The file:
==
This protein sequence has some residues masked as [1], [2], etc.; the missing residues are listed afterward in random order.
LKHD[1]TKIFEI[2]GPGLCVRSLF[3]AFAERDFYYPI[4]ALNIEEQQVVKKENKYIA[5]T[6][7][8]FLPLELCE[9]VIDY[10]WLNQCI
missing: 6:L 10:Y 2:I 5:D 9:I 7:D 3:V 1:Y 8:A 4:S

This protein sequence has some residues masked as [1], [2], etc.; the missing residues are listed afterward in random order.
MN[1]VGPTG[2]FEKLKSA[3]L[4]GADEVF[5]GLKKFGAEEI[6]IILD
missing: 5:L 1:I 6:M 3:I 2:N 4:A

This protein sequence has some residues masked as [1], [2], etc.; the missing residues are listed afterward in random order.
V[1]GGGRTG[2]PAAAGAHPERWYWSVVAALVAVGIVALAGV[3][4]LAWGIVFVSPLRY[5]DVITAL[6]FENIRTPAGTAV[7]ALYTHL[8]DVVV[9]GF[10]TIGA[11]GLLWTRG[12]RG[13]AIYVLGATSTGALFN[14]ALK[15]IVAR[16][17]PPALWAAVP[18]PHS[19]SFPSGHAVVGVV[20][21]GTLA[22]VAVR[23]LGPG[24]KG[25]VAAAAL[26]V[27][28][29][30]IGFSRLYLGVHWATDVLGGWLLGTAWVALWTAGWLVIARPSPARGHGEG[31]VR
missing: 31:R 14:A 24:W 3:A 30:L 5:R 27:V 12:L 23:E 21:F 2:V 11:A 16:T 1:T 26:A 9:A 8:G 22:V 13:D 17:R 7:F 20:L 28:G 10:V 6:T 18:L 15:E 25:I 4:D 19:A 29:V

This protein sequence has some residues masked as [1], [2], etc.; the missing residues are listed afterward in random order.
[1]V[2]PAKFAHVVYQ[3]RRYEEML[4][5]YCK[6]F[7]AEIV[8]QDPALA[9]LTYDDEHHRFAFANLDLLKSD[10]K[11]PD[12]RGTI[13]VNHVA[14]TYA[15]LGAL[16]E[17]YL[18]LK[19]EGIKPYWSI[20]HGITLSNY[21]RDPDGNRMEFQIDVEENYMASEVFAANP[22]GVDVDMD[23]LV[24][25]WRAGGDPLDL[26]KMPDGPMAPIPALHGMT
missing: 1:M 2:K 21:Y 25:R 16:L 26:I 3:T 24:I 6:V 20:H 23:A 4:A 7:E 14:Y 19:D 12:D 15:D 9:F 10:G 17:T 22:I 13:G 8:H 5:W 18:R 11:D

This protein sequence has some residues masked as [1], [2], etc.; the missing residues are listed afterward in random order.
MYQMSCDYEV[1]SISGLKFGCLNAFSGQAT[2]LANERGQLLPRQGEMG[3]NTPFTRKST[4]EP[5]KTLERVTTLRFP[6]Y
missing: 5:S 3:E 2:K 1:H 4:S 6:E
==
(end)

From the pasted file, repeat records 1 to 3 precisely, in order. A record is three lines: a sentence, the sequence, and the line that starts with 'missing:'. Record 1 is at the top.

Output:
This protein sequence has some residues masked as [1], [2], etc.; the missing residues are listed afterward in random order.
LKHD[1]TKIFEI[2]GPGLCVRSLF[3]AFAERDFYYPI[4]ALNIEEQQVVKKENKYIA[5]T[6][7][8]FLPLELCE[9]VIDY[10]WLNQCI
missing: 6:L 10:Y 2:I 5:D 9:I 7:D 3:V 1:Y 8:A 4:S

This protein sequence has some residues masked as [1], [2], etc.; the missing residues are listed afterward in random order.
MN[1]VGPTG[2]FEKLKSA[3]L[4]GADEVF[5]GLKKFGAEEI[6]IILD
missing: 5:L 1:I 6:M 3:I 2:N 4:A

This protein sequence has some residues masked as [1], [2], etc.; the missing residues are listed afterward in random order.
V[1]GGGRTG[2]PAAAGAHPERWYWSVVAALVAVGIVALAGV[3][4]LAWGIVFVSPLRY[5]DVITAL[6]FENIRTPAGTAV[7]ALYTHL[8]DVVV[9]GF[10]TIGA[11]GLLWTRG[12]RG[13]AIYVLGATSTGALFN[14]ALK[15]IVAR[16][17]PPALWAAVP[18]PHS[19]SFPSGHAVVGVV[20][21]GTLA[22]VAVR[23]LGPG[24]KG[25]VAAAAL[26]V[27][28][29][30]IGFSRLYLGVHWATDVLGGWLLGTAWVALWTAGWLVIARPSPARGHGEG[31]VR
missing: 31:R 14:A 24:W 3:A 30:L 5:R 27:V 12:L 23:E 21:F 2:V 11:A 16:T 1:T 26:A 9:A 8:G 22:V 13:D 17:R 7:F 20:L 28:G 10:V 6:T 18:L 15:E 25:I 4:D 19:A 29:V